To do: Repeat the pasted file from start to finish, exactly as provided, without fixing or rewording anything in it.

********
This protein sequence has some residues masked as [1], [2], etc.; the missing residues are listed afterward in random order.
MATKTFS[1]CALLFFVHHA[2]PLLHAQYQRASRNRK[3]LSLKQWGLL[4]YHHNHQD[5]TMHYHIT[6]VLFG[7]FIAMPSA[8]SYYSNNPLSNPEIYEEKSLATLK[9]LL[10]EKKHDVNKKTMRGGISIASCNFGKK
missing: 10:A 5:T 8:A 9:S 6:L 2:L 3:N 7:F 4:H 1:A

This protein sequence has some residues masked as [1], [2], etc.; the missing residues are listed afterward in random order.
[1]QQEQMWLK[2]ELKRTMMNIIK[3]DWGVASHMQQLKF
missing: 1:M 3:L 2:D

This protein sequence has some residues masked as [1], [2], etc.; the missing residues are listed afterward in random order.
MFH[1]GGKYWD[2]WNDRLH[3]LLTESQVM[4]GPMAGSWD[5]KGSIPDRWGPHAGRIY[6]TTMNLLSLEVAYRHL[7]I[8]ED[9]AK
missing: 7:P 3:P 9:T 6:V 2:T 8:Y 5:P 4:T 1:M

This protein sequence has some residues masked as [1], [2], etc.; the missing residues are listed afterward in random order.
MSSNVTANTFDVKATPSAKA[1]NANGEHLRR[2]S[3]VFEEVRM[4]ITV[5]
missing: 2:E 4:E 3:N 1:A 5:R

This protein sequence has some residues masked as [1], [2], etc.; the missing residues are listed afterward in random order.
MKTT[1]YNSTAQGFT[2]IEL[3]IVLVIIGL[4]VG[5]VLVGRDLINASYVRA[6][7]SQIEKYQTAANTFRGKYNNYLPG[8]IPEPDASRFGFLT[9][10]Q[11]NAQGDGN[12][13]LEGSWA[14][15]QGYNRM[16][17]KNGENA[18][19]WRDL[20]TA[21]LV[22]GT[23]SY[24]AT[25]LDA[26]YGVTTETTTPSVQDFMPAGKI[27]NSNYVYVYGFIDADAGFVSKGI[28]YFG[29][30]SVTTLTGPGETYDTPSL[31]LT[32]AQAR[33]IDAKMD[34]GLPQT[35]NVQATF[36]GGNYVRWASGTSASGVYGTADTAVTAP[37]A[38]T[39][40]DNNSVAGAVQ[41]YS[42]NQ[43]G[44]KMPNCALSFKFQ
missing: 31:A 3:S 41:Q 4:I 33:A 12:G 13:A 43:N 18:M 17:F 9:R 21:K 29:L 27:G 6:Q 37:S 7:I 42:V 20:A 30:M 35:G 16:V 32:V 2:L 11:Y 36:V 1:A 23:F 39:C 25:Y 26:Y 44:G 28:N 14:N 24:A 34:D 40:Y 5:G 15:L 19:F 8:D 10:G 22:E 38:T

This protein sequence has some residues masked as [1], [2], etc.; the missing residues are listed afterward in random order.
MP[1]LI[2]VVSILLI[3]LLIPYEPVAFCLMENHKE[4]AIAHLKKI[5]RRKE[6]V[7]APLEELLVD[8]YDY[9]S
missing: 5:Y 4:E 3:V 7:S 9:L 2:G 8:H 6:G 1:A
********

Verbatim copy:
This protein sequence has some residues masked as [1], [2], etc.; the missing residues are listed afterward in random order.
MATKTFS[1]CALLFFVHHA[2]PLLHAQYQRASRNRK[3]LSLKQWGLL[4]YHHNHQD[5]TMHYHIT[6]VLFG[7]FIAMPSA[8]SYYSNNPLSNPEIYEEKSLATLK[9]LL[10]EKKHDVNKKTMRGGISIASCNFGKK
missing: 10:A 5:T 8:A 9:S 6:L 2:L 3:N 7:F 4:H 1:A

This protein sequence has some residues masked as [1], [2], etc.; the missing residues are listed afterward in random order.
[1]QQEQMWLK[2]ELKRTMMNIIK[3]DWGVASHMQQLKF
missing: 1:M 3:L 2:D

This protein sequence has some residues masked as [1], [2], etc.; the missing residues are listed afterward in random order.
MFH[1]GGKYWD[2]WNDRLH[3]LLTESQVM[4]GPMAGSWD[5]KGSIPDRWGPHAGRIY[6]TTMNLLSLEVAYRHL[7]I[8]ED[9]AK
missing: 7:P 3:P 9:T 6:V 2:T 8:Y 5:P 4:T 1:M

This protein sequence has some residues masked as [1], [2], etc.; the missing residues are listed afterward in random order.
MSSNVTANTFDVKATPSAKA[1]NANGEHLRR[2]S[3]VFEEVRM[4]ITV[5]
missing: 2:E 4:E 3:N 1:A 5:R

This protein sequence has some residues masked as [1], [2], etc.; the missing residues are listed afterward in random order.
MKTT[1]YNSTAQGFT[2]IEL[3]IVLVIIGL[4]VG[5]VLVGRDLINASYVRA[6][7]SQIEKYQTAANTFRGKYNNYLPG[8]IPEPDASRFGFLT[9][10]Q[11]NAQGDGN[12][13]LEGSWA[14][15]QGYNRM[16][17]KNGENA[18][19]WRDL[20]TA[21]LV[22]GT[23]SY[24]AT[25]LDA[26]YGVTTETTTPSVQDFMPAGKI[27]NSNYVYVYGFIDADAGFVSKGI[28]YFG[29][30]SVTTLTGPGETYDTPSL[31]LT[32]AQAR[33]IDAKMD[34]GLPQT[35]NVQATF[36]GGNYVRWASGTSASGVYGTADTAVTAP[37]A[38]T[39][40]DNNSVAGAVQ[41]YS[42]NQ[43]G[44]KMPNCALSFKFQ
missing: 31:A 3:S 41:Q 4:I 33:A 12:G 13:A 43:N 18:M 17:F 9:R 21:K 29:L 27:G 6:Q 37:S 7:I 42:V 20:A 30:M 35:G 16:V 32:V 2:L 11:Y 36:V 1:A 23:F 39:C 25:Y 26:Y 44:G 28:N 14:N 24:A 34:D 40:Y 5:G 15:L 19:F 8:D 10:G 22:E 38:T

This protein sequence has some residues masked as [1], [2], etc.; the missing residues are listed afterward in random order.
MP[1]LI[2]VVSILLI[3]LLIPYEPVAFCLMENHKE[4]AIAHLKKI[5]RRKE[6]V[7]APLEELLVD[8]YDY[9]S
missing: 5:Y 4:E 3:V 7:S 9:L 2:G 8:H 6:G 1:A